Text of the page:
Fiction takes you places

Fiction = stories. But no story is complete without at least one reader’s imagination, empathy, personal experience, mood, and openness. Authors find a story to tell – readers decide more precisely what and where that story is.

For example, I set Lies Told in Silence in a village in northern France at the beginning of World War One. It’s your job to fill in the details of the local shops, the church, and the main square. [photos are from my travels]

Soon they turned onto Rue Principale, where cobbled streets lined with squat, red-roofed houses ran perpendicular to the road. Down one lane, Helene saw a group of children playing skittles and an old woman in a black dress sweeping her front step. Faded coveralls, rough linen shirts and long aprons hung from clotheslines strung across the lane from second storey windows. As they neared the centre of Beaufort, the houses were larger, with wide front doors and lace-curtained windows, and the shops looked more prosperous.

Gaston talked as he drove, pointing out the doctor’s clinic, a brasserie known for local beers, the school Helene and Jean would likely attend and roads leading south to Amiens and north to Lille. He slowed the car to a crawl as a horse-drawn wagon drew in front of them.

“This is the main square,” Gaston said.

The circular space was dominated by a fountain with a central plume of water shooting high into the air, ringed by six smaller plumes, the entire structure enclosed by a stone wall no more than a metre high. A church and its tall belfry anchored the far side, and five streets fanned out in all directions, one marked by the statue of a rearing horse.

What do you imagine this church looks like? Did you picture a series of small shops circling the square? Was there a soldier on that horse? How many people were sitting on the wall surrounding the fountain? Was the town bustling or sleepy? Did a dog scamper along beside the car? Were the cobblestones grey or red? Are there flowers in the window boxes? Were there any prominent colours? What else did you see or hear or smell?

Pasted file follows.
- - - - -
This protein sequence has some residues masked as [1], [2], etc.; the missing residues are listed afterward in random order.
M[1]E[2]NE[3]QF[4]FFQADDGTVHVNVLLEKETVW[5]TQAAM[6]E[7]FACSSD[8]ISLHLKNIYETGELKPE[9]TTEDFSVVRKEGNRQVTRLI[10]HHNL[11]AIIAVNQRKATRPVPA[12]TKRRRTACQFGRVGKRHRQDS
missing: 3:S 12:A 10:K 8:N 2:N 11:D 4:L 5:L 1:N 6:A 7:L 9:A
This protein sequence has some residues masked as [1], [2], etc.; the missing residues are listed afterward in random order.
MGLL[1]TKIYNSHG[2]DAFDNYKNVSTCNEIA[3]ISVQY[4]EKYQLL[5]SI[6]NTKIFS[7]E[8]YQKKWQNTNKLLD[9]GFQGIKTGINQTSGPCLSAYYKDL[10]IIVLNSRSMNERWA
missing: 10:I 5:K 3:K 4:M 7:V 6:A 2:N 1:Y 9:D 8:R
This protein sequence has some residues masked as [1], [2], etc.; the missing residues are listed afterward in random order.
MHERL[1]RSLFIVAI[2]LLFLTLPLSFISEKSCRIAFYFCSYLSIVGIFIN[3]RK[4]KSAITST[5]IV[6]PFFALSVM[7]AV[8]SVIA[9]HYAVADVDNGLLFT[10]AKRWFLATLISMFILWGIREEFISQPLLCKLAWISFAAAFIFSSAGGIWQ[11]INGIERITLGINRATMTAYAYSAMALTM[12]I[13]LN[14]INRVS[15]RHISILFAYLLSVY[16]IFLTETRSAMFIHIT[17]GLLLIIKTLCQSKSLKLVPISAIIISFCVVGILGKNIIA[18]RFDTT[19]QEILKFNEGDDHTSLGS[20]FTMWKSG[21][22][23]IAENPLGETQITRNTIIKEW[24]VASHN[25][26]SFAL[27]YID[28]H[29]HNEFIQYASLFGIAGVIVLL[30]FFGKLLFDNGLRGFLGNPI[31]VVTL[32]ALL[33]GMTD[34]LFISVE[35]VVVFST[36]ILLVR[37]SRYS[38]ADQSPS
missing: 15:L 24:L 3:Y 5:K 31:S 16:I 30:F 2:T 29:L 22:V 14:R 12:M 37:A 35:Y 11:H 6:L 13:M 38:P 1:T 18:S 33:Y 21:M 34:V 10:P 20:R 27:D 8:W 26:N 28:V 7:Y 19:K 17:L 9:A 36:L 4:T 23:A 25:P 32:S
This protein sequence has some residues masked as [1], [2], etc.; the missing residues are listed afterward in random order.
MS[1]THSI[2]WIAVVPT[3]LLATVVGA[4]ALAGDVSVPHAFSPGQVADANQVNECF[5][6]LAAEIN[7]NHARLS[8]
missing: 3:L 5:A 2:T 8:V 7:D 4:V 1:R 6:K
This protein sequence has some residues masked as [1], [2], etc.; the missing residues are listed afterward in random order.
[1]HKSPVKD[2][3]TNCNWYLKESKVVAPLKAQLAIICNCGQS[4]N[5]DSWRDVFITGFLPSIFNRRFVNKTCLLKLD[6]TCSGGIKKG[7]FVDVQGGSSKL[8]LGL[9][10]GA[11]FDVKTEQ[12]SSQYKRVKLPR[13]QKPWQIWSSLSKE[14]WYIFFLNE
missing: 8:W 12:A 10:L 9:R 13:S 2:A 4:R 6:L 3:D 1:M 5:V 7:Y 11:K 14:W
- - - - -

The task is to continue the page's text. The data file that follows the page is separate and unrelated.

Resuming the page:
In subsequent chapters additional details emerge …

They crossed the bridge into Beaufort, following its winding main street crowded with flat-fronted shops, painted shutters protecting second-floor rooms from both heat and cold. Wooden crates were piled beside the green grocer, and a bicycle leaned against the wall under its window. Next to the green grocer was an unoccupied store, its stuccoed walls marked with a large crack. Above the lintel, a gnarled vine clung to life, snaking around a wrought iron lamp full of cobwebs. Beyond the vacant store was La Fontaine Fleurie, the local florist, its door open to welcome shoppers. Stacked on either side of the door were buckets of fresh-cut flowers as well as pots in all manner of colours and shapes overflowing with houseplants.

And …

While her grandmother spoke to the pharmacist, Helene looked around. One wall contained a picture of a beautiful, full bosomed woman holding a mirror while contemplating a selection of powders and perfumes. It was an advertisement for Savon Blanche Leigh, a miracle soap, or so the sign said. On the opposite wall was a desk topped with five concentric rows of narrow shelves, each shelf jammed with carefully labelled glass bottles, and in the middle of the desk, a set of scales and weights ready for Dr. Valdane to prepare his prescriptions.